About three months ago, I found myself with a few spare minutes one day and noticed on my calendar that it happened to be a former client and good friend’s birthday.
I sent Lauren a sincere, but quick note wishing her well and throwing the idea of a “birthday lunch” her way. The lunch never materialized, but I got a call giving me a full update on her company, all the changes in the marketing department and lots of conversation about the agency’s growth and expansion. The following week, I received an RFP to pitch their AOR business. The outcome? Too soon to tell, but I can’t help but wonder.
If you are on the account service side of your business, I'm writing this article with you specifically in mind.
Those Things We Call Clients
Thirty-some years ago I stumbled into the agency business. Never planned or studied to arrive here — dumb Irish luck just took control, and I fell in love with the industry, my job and the idea of pleasing people. This is the essence of my little “refresher.” Too often we forget that those irritating things we call clients are first and foremost — just people. At the beginning and end of every day, the vast majority want exactly what you and I want — to be loved, or at a minimum treated like someone cares about them.
Our clients are often stuck in the middle of business structures that don’t always hold their jobs, or them, in the highest esteem. We are in a unique position to become some of their favorite people — people they love seeing, talking to and working with. We are not their direct reports, their family or even their co-workers. Agency account service employees represent a team of professional counselors who have asked for, and been fortunate enough, to be given the responsibility of helping these people meet their business goals.
We’ve Forgotten the Basics
But how do we manage to screw up these great relationship opportunities? Why must our agencies constantly be looking to replace these lost accounts? (Okay, there are situations where other partners on our agency team don’t live up to their end of the deal, but that’s a separate issue.) I contend that account service people (that’s us gang!) have forgotten some of the basics of friendly service. It’s more than just answering their calls to you or sending their newest creative (hopefully not late) or reminding them that the finance department is looking for the last invoice. All of these are fine and necessary parts of the job, but they are not basics. The following list is just a taste of the list of some of my recommended “basics” to account service and in no special order:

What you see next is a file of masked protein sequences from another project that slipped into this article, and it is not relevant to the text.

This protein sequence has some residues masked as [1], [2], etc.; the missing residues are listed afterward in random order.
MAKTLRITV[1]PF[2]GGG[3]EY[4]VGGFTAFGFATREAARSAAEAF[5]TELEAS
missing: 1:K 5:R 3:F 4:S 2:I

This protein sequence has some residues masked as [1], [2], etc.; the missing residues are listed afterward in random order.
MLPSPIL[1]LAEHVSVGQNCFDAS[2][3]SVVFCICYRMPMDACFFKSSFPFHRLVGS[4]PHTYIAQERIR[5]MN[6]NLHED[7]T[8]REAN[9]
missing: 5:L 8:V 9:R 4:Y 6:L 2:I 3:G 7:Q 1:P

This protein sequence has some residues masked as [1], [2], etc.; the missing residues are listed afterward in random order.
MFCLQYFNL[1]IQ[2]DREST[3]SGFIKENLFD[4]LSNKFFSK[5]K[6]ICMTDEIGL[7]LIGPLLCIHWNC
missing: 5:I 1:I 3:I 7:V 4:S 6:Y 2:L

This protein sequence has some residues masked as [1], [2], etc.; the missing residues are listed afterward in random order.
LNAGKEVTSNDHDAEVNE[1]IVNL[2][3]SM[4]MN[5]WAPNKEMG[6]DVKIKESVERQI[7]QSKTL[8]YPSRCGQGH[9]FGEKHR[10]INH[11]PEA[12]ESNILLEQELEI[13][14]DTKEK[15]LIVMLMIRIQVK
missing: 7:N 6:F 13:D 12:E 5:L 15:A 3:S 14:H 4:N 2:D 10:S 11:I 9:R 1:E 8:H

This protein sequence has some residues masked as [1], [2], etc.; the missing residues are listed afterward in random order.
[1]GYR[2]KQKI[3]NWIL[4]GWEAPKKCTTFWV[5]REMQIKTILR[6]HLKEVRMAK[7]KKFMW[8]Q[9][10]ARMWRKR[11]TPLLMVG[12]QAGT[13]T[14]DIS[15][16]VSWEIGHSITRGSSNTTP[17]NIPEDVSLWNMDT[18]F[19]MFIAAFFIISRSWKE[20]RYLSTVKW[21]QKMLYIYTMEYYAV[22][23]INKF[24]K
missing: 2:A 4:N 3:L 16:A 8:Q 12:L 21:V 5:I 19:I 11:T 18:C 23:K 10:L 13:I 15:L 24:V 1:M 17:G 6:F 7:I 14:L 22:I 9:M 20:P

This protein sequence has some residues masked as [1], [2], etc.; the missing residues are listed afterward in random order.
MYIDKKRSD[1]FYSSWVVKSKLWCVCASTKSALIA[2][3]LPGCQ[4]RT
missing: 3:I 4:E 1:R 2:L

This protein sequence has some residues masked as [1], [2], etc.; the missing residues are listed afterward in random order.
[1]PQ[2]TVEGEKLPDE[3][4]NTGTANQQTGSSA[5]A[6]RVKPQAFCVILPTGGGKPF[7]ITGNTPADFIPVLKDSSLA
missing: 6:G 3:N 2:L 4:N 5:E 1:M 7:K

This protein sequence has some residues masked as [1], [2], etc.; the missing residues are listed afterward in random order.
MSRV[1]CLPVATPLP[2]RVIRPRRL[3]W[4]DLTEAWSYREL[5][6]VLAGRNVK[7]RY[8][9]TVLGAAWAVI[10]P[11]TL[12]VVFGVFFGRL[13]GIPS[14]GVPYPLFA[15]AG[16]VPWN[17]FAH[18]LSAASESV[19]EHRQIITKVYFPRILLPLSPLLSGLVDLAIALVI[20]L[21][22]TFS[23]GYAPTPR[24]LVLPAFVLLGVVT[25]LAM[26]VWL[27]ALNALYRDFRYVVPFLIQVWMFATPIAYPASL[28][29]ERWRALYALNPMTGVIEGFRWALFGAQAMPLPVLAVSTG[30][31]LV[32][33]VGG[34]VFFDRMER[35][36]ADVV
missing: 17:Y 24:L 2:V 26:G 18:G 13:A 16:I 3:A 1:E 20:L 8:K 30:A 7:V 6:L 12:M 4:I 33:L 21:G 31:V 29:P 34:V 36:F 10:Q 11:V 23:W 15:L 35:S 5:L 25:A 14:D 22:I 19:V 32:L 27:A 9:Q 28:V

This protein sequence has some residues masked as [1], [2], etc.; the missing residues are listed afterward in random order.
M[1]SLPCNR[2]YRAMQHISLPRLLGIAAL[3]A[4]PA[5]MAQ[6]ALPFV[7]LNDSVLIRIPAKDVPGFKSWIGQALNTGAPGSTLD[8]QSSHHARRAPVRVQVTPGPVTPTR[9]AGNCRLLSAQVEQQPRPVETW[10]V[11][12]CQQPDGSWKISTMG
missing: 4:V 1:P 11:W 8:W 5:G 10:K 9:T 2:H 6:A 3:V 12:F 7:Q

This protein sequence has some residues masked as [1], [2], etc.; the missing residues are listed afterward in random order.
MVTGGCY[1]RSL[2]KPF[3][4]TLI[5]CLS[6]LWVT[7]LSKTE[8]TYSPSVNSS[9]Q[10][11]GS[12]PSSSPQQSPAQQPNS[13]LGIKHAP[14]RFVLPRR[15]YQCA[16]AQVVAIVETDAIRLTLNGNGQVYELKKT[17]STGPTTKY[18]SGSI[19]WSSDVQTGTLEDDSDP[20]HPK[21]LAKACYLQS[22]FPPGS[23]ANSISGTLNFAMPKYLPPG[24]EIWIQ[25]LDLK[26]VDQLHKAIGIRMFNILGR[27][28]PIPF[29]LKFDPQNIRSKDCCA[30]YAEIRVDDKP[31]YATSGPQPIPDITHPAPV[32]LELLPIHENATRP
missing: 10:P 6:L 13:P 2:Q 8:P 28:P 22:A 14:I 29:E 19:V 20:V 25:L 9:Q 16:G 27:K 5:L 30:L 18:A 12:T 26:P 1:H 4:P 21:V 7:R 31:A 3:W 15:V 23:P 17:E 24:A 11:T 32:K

- Do you know at least one important personal date (birthday, anniversary, date they were hired, etc.) for all of your clients? So easy… c’mon. Name one person who doesn’t like to get a card, a present or an acknowledgement that this is their “special” day.
- Do you have any idea if your client is married, dating or has children (how old, how many)? Most people like to talk about personal decisions they have made. You’ll know if someone is offended by your interest, but most of us love to share and talk about ourselves.
- How is their personal health? How about their family members? Whenever any of us is facing a health challenge, having people express a sincere concern can really make a lasting impression.
- What does your client do for pure relaxation or entertainment? Tennis or golf? Fishing or skiing? Bridge or chess? Movies or books? If I were in your shoes, I’d be interested in learning this part of my client’s life.
Now some of you are reading this and saying, “What the (blank) is with this guy?” I’m in account service to make a living, not to find a soul mate! Of course you are and lots of smarter people than I are writing interesting pieces about how to be more effective in your job using enhanced tools, improved processes and following certain advanced education opportunities. None of these are a bad idea for you to stay current on, but this is fundamental stuff that makes your relationship with your clients — remember they are people — more valuable to them. And here is the final perk — you may even discover that you like your work more, because of the people you work for and with.